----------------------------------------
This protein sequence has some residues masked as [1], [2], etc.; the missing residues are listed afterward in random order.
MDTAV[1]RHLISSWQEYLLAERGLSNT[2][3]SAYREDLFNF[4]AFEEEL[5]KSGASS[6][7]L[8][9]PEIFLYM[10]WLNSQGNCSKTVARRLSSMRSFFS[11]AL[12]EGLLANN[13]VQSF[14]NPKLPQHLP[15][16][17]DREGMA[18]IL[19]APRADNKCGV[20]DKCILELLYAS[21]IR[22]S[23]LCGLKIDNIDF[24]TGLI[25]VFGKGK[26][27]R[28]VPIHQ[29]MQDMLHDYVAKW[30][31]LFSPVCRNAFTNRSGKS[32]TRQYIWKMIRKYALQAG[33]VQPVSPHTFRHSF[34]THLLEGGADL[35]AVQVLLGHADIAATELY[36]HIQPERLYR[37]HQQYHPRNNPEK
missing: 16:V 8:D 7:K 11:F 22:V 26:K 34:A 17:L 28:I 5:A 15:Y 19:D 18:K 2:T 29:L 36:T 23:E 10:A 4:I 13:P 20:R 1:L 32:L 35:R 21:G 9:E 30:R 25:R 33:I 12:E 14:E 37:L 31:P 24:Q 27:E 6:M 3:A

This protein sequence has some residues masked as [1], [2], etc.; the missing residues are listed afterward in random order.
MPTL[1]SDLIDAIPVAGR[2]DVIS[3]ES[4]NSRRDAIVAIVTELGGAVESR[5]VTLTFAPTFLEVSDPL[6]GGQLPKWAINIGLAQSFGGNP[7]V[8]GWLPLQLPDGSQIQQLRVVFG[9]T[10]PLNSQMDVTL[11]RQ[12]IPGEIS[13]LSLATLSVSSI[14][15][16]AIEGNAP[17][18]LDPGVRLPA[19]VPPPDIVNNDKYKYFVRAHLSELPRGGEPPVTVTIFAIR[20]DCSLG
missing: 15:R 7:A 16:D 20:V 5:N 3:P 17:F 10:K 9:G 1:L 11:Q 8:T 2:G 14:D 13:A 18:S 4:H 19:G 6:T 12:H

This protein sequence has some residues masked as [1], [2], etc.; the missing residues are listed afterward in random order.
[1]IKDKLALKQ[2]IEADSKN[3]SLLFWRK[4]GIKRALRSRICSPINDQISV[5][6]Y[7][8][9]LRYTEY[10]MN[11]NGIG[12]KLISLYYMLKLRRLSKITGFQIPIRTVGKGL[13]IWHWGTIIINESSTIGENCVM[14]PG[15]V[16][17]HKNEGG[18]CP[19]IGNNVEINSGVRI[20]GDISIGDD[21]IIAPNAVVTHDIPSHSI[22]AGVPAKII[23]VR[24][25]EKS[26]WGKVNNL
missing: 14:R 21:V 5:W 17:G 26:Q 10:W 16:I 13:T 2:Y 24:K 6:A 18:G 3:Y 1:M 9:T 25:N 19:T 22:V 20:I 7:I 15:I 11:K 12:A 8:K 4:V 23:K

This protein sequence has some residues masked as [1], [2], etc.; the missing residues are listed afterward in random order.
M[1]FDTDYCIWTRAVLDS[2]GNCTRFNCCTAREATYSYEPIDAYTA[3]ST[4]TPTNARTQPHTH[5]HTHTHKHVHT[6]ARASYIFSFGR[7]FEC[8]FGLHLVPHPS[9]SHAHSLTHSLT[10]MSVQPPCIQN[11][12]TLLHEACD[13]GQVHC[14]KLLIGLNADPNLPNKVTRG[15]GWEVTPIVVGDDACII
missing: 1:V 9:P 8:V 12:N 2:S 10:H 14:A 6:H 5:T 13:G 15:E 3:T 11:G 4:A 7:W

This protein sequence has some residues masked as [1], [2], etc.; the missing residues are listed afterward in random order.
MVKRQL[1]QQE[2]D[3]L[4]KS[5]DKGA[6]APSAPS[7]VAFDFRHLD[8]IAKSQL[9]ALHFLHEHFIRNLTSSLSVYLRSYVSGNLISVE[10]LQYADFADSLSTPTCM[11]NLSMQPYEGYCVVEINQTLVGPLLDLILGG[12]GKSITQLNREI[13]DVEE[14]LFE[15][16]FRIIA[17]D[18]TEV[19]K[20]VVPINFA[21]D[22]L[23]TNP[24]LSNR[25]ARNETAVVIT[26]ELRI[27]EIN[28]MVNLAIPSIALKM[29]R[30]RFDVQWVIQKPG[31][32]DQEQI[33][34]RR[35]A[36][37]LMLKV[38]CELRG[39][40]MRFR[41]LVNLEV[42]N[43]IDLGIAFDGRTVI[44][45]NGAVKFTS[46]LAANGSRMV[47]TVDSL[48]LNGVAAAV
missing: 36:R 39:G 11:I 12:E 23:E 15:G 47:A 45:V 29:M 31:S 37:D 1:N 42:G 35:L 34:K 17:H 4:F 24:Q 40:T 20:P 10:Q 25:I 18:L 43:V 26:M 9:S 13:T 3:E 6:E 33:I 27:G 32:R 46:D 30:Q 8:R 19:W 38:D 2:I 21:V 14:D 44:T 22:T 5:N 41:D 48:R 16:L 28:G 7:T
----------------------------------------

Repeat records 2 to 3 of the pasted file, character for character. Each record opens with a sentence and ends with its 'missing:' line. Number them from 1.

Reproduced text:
This protein sequence has some residues masked as [1], [2], etc.; the missing residues are listed afterward in random order.
MPTL[1]SDLIDAIPVAGR[2]DVIS[3]ES[4]NSRRDAIVAIVTELGGAVESR[5]VTLTFAPTFLEVSDPL[6]GGQLPKWAINIGLAQSFGGNP[7]V[8]GWLPLQLPDGSQIQQLRVVFG[9]T[10]PLNSQMDVTL[11]RQ[12]IPGEIS[13]LSLATLSVSSI[14][15][16]AIEGNAP[17][18]LDPGVRLPA[19]VPPPDIVNNDKYKYFVRAHLSELPRGGEPPVTVTIFAIR[20]DCSLG
missing: 15:R 7:A 16:D 20:V 5:N 3:P 17:F 10:K 9:G 1:L 11:Q 8:T 2:G 14:D 13:A 18:S 4:H 19:G 6:T 12:H

This protein sequence has some residues masked as [1], [2], etc.; the missing residues are listed afterward in random order.
[1]IKDKLALKQ[2]IEADSKN[3]SLLFWRK[4]GIKRALRSRICSPINDQISV[5][6]Y[7][8][9]LRYTEY[10]MN[11]NGIG[12]KLISLYYMLKLRRLSKITGFQIPIRTVGKGL[13]IWHWGTIIINESSTIGENCVM[14]PG[15]V[16][17]HKNEGG[18]CP[19]IGNNVEINSGVRI[20]GDISIGDD[21]IIAPNAVVTHDIPSHSI[22]AGVPAKII[23]VR[24][25]EKS[26]WGKVNNL
missing: 14:R 21:V 5:W 17:G 26:Q 10:W 16:I 13:T 2:Y 24:K 6:A 18:G 3:Y 1:M 9:T 25:N 19:T 22:V 20:I 7:I 15:I 11:K 12:A 8:K 4:V 23:K